December 22, 2011

Infused herbs

In my garden I have rosemary and lavender. These are two of my favorite scents, and for a home-made goodie this year, I decided to try and do something with them.  I searched the internet for instructions on making herb-infused oils and salts, but most of the instructions used essential oils that were purchased.  I wanted instructions that started a step back from that since I had the actual herbs. I finally found what I was looking for here.

The Herb Gardener includes instructions for making lavender sugar and Martha Stewart has instructions for making rosemary salt.

I ended up making them both in a similar way.  I picked branches from lavender and rosemary in my garden and cleaned them.  Then I put the branches of rosemary in a big soup pot of sea salt, and baked it in the oven at the lowest temp my oven allows (170). I stirred every few minutes so that the oils would ooze out of the leaves onto the salts. I did the same thing with the lavender and sugar.  I wanted to make the lavender sugar purple, though, so after I had the scent I wanted, I moved the soup pot to the stove. I mixed red and blue food coloring with the slightest bit of water and sprinkled it over the scented sugar, stirring immediately. The color slowly distributed as I stirred and eventually turned a pretty shade of, well, lavender!

I used old baby food jars to package them.  The scented salts were labeled with a tag that said, "Turkey Rub: rosemary-infused salt, pepper," and I added a pretty piece of fabric over the lid. The salts can be used to prepare a roast turkey, but could also be yummy on a potato, in a stir-fry, or just about any other savory dish. The sugar's label said, "Lavender Sugar: add to herbal teas or lemonade or mix 1 tsp. with a Tbsp. of olive oil for a body scrub." It is really delicious in herbal tea.  Tea alone is relaxing, but with the added scent of lavender, it is particularly nice.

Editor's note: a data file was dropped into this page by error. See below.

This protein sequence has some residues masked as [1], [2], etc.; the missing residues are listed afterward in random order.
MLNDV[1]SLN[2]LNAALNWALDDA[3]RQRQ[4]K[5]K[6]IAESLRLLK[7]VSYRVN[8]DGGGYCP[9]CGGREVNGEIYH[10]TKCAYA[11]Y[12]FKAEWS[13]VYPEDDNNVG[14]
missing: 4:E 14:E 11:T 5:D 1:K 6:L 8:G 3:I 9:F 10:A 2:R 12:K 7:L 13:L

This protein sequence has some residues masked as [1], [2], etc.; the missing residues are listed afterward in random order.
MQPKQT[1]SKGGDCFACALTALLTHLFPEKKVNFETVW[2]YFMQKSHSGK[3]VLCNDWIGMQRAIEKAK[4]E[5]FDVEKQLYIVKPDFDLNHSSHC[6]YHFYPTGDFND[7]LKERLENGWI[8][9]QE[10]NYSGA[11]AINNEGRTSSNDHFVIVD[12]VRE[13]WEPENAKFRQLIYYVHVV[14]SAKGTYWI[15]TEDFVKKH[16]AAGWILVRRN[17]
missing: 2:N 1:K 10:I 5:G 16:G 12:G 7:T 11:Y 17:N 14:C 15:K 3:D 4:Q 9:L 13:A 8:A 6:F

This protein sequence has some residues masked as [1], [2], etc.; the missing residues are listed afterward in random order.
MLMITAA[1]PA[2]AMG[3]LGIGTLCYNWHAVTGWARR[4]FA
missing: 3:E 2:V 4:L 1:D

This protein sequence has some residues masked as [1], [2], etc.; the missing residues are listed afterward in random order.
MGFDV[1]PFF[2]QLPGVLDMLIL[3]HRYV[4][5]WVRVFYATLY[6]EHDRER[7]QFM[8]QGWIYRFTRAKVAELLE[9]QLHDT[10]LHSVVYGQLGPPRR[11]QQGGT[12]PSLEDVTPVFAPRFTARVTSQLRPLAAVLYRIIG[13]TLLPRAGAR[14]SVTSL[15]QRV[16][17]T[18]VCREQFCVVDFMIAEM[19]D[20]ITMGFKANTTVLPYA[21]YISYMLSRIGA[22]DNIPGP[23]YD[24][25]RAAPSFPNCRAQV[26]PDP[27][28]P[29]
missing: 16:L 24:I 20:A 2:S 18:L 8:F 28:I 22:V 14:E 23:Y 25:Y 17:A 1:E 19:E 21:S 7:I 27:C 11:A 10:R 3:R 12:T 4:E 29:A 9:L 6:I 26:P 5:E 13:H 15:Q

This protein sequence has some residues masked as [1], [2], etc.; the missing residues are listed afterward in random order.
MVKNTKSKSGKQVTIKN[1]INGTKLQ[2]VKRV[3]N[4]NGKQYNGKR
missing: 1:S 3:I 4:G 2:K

I would add that rosemary is very easy to grow! It is a kind of evergreen, so after it is established, it stays around to use again and again. Lavender is harder, but read up a bit so you plant them in a good spot, buy fairly mature plants, and you'll be fine.

I gave the salt and sugar to friends and co-workers as little Thanksgiving and Christmas presents this year. It's a sweet (or salty!) something from my garden and my kitchen, but was inexpensive and easy to make.


T of The Darwin Girls said...

What an awesome idea! I wish I could get herbs to grow here.

T of The Darwin Girls said...

OMG I just used the Lemon Lavender Scrub and it is A.MAZE.ING!!!!!! I think you have a small business on your hands. I loved the scent - perfect for morning and the olive oil left my skin super soft. I've already got more ideas for your skin care line :)

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